Tag Archives: cleaning chemicals

pH level of house cleaning products

1193877_clean_home_2A common misconception about cleaning products suggests that a bigger pH means superior cleaning. But this is not always the case. The pH of a cleaning products does not relate to its cleaning performance or strength; it just indicates the concentration of hydrogen or hydroxide ions.

Understanding the importance of pH is essential when choosing cleaning products for a particular job. The pH scale goes from 0-14, 7 being considered neutral. Anything below 7 is considered acidic and anything above 7 is considered alkaline.

Alkaline products are better at cleaning dirt, grease, oils and other organic items. Acid products are better for removing calcium, rust and other mineral non-organic items.

Here is a list of the most common used cleaning products and their pH levels:

– Chlorine bleach (pH 11-13): At the top of the alkaline level, therefore corrosive and to be use with caution and not in all surfaces as these can be damaged.

– Oven cleaner (pH 11-13): The same as bleach, so ideal to cut through grease and grime, but protect the kitchen floor and worktop when using it as they could be damaged.

– Baking soda (pH 8-9): It has enough alkalinity to clean grease and dirt but not enough to label it as a corrosive product, so it is a great option to use at home.

– Washing up liquid (pH 7-8): The neutrality makes this cleaning product ideal for daily cleaning. Most surfaces will not be damaged and it can be used in hundred places around the house, not only to do the washing up.

– Natural stone cleaner (pH 7-10): Most natural stone surfaces can be easily damaged with cleaning products that are too alkaline or too acidic; hence the neutrality on these stone cleaning products.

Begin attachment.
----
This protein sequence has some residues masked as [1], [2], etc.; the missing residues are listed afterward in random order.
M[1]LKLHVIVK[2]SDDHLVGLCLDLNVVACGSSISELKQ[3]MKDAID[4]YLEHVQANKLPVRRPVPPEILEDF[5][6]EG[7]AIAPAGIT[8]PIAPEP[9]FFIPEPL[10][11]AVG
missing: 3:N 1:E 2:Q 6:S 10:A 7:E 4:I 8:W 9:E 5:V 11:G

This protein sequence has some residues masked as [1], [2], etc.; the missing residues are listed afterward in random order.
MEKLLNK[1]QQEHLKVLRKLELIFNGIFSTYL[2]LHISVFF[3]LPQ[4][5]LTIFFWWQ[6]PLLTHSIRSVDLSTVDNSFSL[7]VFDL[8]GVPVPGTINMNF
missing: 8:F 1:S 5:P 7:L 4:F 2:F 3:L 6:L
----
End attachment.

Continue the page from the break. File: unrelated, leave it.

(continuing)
– Vinegar (pH 3): As a natural product, most would think vinegar is safe to use almost everywhere in the house, but it is not the case. Vinegar is quite acidic so it can damage some delicate surfaces (e.g. wood or limestone). On the other hand, it is great for removing mineral deposits (e.g. lime scale).

– Lemon (pH 3):  Like vinegar, lemon is very acidic. Some surfaces, like drains, will benefit from a good scrub with lemon, but this product can damage other surfaces, so be careful where you use it.

– Toilet bowl cleaner (pH 1-3): Very acidic product, so ideal to remove minerals and other non-organic substances. As it is at  the end of the pH scale, you have to be careful when using it.

So, what cleaning products do you have at home? Have you ever checked their pH level?

Cleaning products: what to use

You just joined a Domestic Cleaning agency and they have told you that you will need to provide the cleaning products yourself. Where do you start?

Everyone can get a little bit paranoid on the supermarket shelves trying to decide if the citrus-super-lime scale remover is better than the paradise-ocean-fragrance-bleach. All those chemicals with ammonium quaternary compounds or phthalates or who-knows-what that look like mini atomic bombs in colourful bottles.